Biotechnology: How Science Impacts Our Diet
Biotechnology: How Science Impacts Our Diet
Biotechnology is the science that allows the food industry to modify the DNA of crops and animals. Biotechnology also is known as genetic engineering.
The following are some examples of how biotechnology impacts or could impact the foods we eat:
- The Bt gene, taken from the bacteria Bacillus thuringiensis , is applied to crops to resist insect infestation. Bt presents no risk to human health and does not harm beneficial insects.
- Half of the cheese made in America is created using chymosin, an enzyme that is created through biotechnology. The alternative to chymosin is rennin (from stomach of a calf).
- Today tomatoes are created to have a much greater shelf life. The Flavr Savr(tm) tomato was the first genetically engineered plant, approved by the FDA in 1994.
- Many crops, including potatoes and corn, are protected against insect infestation by biotechnological methods.
- Broccoli was created by crossbreeding cauliflower and peas.
- Nectarines were created by crossbreeding peaches and apples.
- Rice is engineered to have a higher protein content and/or a higher level of beta-carotene (known as 'golden rice').
- Recombinant bovine somatotropin (rbST) is used in dairy cows to increase milk production.
- Porcine somatotropin (pST) is used to encourage lean muscle tissue production in pigs.
- Alpha-amylase is used in the production of high-fructose corn syrup and dry beer.
- Plant cells grown in fermenters are used to produce flavors, such as vanilla.
- Microbes can produce amino acids for the synthesis of aspartame.
- The lactase enzyme is added to milk to make it more tolerable for lactose-intolerant people.
Benefits of biotechnology
The following are benefits of biotechnology:
- Decreased spoilage and increased shelf life; improved ripening
- Resistance to herbicides and insect infestations (leading to less use of pesticides)
- Viral resistance of plants and animals
- Enhanced nutrient content
- Enhanced flavor profiles
- Resistance to adverse environmental conditions, such as freezing, heat, and drought
Regulation of biotechnology
The US Environmental Protection Agency (EPA), the US Dept of Agriculture (USDA), and the US Food and Drug Administration (FDA) all regulate bioengineering.
Foods derived from biotechnology are not labeled as such unless they are significantly different from their conventional alternatives. However, the food label must list the presence of any allergens or any differences in nutritional quality from the conventional alternative. Any food labeled 'organic' cannot contain any genetically modified organisms.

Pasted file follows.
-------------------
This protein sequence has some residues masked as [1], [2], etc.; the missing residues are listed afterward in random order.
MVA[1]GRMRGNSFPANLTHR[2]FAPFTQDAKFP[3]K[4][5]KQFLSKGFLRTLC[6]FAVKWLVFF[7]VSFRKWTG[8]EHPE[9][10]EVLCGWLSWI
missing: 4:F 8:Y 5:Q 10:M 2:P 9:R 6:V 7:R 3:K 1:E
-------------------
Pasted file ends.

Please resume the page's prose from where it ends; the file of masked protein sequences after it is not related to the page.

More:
Concerns about the use of biotechnology
Some people are worried about the possible inclusion of allergenic foods into foods that generally do not contain them. For instance, if a peanut DNA were added to a form of produce, a person who was allergic to peanuts could become ill from eating the produce.? However, the FDA regularly tests foods to prevent this from occurring, and any food that contains a common allergen must include this information on its food label.
The introduction of unnatural hormones to our food supply has many people concerned. Other individuals are concerned about possible resistance to antibiotics, although no evidence exists to show that this has occurred.
References and recommended readings
Bruhn C, Earl R; American Dietetic Association. Position of
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My office offers individualized care for my patients. I am devoted to providing each patient with excellent chiropractic care with a personal touch. I specialize in making HOUSE CALLS. I make HOUSE CALLS in Morris, Sussex, Warren, Passaic, Essex, Bergen, Hudson and Union and Counties at present. I am licensed in the State of New Jersey and the State of Florida. Since 1969 I have been involved in managing my practice and also managing the practices of friends of mine in the States of Florida and New Jersey. I have experience in managing an office that is a straight chiropractic office seeing up to 300 patients per day to managing an office that performs numerous therapies to managing an office that had 3 medical doctors with a staff of 10 people working for me. Through my experience I know I can pick the proper therapy that I believe a patient may need rather than using the same treatment on everyone. I was fortunite to be able to attend the First Independent Presidents Chiropractic Congress in Washington, D.C.. I am Past Secretary, President and Executive Director of Beta Omega Chi Chiropractic Fraternity; Past Secretary of the Alumni Association of New York Chiropractic College and member of the Board Of Directors; Past Coordinator of Student Activities of New York Chiropractic College; Past Treasurer, Secretary ,Vice President and President of the Northern Counties Chiropractic Society; Past Coordinator for Council on Scoliosis Screening for Morris, Sussex, Warren & Hunterdon Counties; Past member of the Public Relations Team of the New Jersey Chiropractic Society and was on the Legislative Team of the New Jersey Chiropractic Society which made it possible for Chiropractors to be included in Blue Cross Blue Shield in New Jersey. Since I graduated from Columbia Institute of Chiropractic I have taken,yearly, post graduated courses from New York Chiropractic College, Los Angeles College of Chiropractic, Parker Chiropractic College, Life Chiropractic College, New Jersey Chiropractic Society and the Florida Chiropractic Association. Shortly I will also be associated with a practice in Florida and in Bergen County, New Jersey.